Monday, 4 May 2015

The Yuktabhavadeva

A concise description of Haṭhayoga from a 17th century source

By JASON BIRCH and JACQUELINE HARGREAVES 


The Yuktabhavadeva, which means "The god who is engaged in the world", is a 17th-century compilation on yoga written by Bhavadevamiśra, a Maithila Brahman. This text is a fine example of how Haṭha and Rājayoga were absorbed into mainstream Brahmanical thought.

It contains a passage with a concise description of Haṭhayoga as a simple seated practice repeated four times a day for 48 minutes for 6 months (or longer).  Colourful visual metaphors describe the states achieved by consistent practice of this technique.

Bhavadevamiśra work brings together teachings of Haṭha and Rājayoga with the Pātañjalayogaśāstra and traditional Brahmanical texts such as the Mahābhārata, Purāṇas, Dharmaśāstras, Upaniṣads and so on. Bhavadevamiśra was also fond of the Yogavāsiṣṭha and quotes it extensively in this text.

Download this concise description as a PDF.






The Yuktabhavadeva (chapter 11, verses 121-29)


atha haṭhayogasya saṃkṣepo 'bhidhīyate

savyena gulphena gudaṃ nipīḍya savyetareṇaiva nipīḍya sandhim || dakṣiṇe kare savyaṃ karaṃ sthāpayitvā samāṅge netre nāsikāgre bhrūmadhye vā dhārayitvā manasā mūlādhārasthāṃ śikhāṃ paśyed iti ||121||

evaṃ prātarmadhyāhnasandhyārdharātreṣu muhūrtam api samabhyasato yogino dinadaśakenaiva gudadvāranirodhād ūrdhvam udgacchatāpānena pratyarpito vahnir ūrdhvajvālo bhavati ||122||

tataḥ śarīralaghutā jāṭharānaladīptinādābhivyaktayo bhavanti || tataḥ ṣaṇmāsena vatsareṇa vālpamūtrapurīṣatvam || vāhanāsanādau ca nirbhayatvaṃ ca bhavati ||123||

tato 'nilena sārdham analaṃ nābhau dhārayet || tena tatrasthakuṇḍalinīrūpiṇaś cakriṇaḥ prabodho bhavati ||124||

tataḥ kalevare paṭe tantava iva vāyavaḥ sañcaranti || tato vahniṃ tathaivānilena saha nābher ūrdhvaṃ nayet ||125||

tato rogā nasyanti || vahnivṛddhikāntyādayaś ca bhavanti || atha hṛtpaṅkajaṃ vahnisahito vāyuḥ praviśya protphullaṃ karoti || tato vidyānidhitvaṃ bhavati ||126||

tataḥ sa vahniṃ vāyuṃ bhruvor madhye samāropya candraṃ buddhyā paśyet || tadantare cātmānaṃ vibhāvayet || tatra ca mano līnaṃ kuryāt ||127||

tatphalam uktaṃ yājñavalkyena [Yogayājñavalkya 12.25-26]
mano layaṃ yadā yāti bhrūmadhye yogināṃ tadā |
jihvāmūle 'mṛtasrāvo bhrūmadhye cātmadarśanam ||128||

kampanaṃ ca tathā mūrdhni manasaivātmadarśanam
devodyānāni ramyāṇi nakṣatrāṇi ca candramāḥ
ṛṣayaḥ siddhagandharvāḥ prakāśante ca yoginām ||129||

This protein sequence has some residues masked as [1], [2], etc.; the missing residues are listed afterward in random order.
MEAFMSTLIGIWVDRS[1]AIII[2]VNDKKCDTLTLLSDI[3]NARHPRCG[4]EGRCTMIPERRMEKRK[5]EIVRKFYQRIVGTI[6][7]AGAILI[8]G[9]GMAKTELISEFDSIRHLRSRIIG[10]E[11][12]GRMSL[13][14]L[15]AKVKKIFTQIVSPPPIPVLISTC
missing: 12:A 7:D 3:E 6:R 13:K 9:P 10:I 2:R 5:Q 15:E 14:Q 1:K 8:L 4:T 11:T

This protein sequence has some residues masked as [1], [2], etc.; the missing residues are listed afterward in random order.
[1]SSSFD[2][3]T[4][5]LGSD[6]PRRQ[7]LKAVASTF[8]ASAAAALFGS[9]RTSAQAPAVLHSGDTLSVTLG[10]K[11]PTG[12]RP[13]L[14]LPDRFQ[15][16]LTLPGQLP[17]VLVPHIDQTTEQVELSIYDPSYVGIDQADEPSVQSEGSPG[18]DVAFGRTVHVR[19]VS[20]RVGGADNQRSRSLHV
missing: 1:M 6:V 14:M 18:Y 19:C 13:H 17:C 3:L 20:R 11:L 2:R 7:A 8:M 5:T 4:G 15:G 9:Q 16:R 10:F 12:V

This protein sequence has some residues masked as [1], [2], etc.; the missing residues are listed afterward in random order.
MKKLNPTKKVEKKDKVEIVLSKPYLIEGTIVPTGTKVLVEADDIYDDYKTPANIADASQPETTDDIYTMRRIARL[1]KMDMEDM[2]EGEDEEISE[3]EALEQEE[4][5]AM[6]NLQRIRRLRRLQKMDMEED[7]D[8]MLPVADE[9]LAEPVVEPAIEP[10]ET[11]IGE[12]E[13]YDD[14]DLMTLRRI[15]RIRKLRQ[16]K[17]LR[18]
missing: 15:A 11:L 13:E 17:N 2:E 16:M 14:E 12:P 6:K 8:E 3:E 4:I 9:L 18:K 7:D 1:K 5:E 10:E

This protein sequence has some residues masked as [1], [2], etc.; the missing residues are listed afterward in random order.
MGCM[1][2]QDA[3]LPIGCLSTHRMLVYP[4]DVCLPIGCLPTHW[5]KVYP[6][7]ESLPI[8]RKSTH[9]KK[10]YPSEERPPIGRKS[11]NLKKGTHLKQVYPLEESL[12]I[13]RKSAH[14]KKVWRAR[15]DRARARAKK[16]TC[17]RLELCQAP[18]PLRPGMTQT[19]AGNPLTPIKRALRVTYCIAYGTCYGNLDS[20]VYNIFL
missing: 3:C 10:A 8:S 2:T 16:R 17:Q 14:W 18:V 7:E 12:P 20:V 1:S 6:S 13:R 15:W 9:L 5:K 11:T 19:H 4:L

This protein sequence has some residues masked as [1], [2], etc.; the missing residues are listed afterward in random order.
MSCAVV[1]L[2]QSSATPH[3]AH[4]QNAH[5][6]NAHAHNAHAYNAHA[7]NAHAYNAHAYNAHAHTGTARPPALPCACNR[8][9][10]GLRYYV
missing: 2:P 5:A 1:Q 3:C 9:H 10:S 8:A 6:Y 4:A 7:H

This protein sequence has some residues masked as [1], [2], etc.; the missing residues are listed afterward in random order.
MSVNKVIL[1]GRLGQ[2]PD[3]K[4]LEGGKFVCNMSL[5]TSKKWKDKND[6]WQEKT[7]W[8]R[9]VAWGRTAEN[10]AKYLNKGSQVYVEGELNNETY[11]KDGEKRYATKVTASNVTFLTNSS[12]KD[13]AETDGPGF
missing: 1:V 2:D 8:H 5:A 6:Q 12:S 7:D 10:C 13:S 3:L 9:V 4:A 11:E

From "Yuktabhavadeva of Bhavadeva Miśra” 
(edited by Gharote and Jha. Lonavla: The Lonavla Yoga Institute, 2002)

2 comments:

  1. Hi, Do you know where in this text the pañcakośa are mentioned? Are you able to provide me with a reference and quote? Thanks, Patrick

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    Replies
    1. Hi Patrick,
      There’s a reference to the pañcakośas in the Yuktabhavadeva's third chapter, which is on the body (śarīra). It presents various conceptions of the body, from āyurvedic to vedāntic, the five kośas are mentioned, with the following passage quoted from the advaita text, the Sureśvarācārya:

      dehamannamayaṃ kośamāviśyātmā prakāśate .
      sthūlo bālaḥ kṛśaḥ kṛṣṇo varṇāśramavikalpavān .. 27..
      prāṇakośe'pi jīvāmi kṣudhito'smi pipāsitaḥ .
      saṃśito niścito manye iti kośe manomaye .. 28..
      vijñānamayakośastho vijānāmīti tiṣṭhati .
      ānandamayakośākhye tvahaṅkāre purākṛtaiḥ .. 29..
      puṇyairupāsanābhiśca sukhito'smīti modate .
      evaṃ kaṃcukitaḥ kośaiḥ kaṃcukairiva pañcabhiḥ .. 30..
      paricchinna ivābhāti vyāpto'pi parameśvaraḥ .
      yathā salilamāviśya bahudhā bhāti bhaskaraḥ .. 31..
      tathā śarīrāṇyāviśya bahudhā sphuratīśvaraḥ

      Bhavadeva calls his text (written in 1623CE) a Yoganibandha, but this does not mean that the yoga practices he describes (i.e., āsana, prāṇāyāma, dhyāna, etc.) are integrated with the theory he presents. In fact, the chapters are quite disjointed (i.e, there is no yoga practice mentioned in the third chapter). Nonetheless, it is somewhat of a precedent to the combining of Vedāntic theory with medieval yoga practices, as happened in the 20th-century.
      Thanks, Jason

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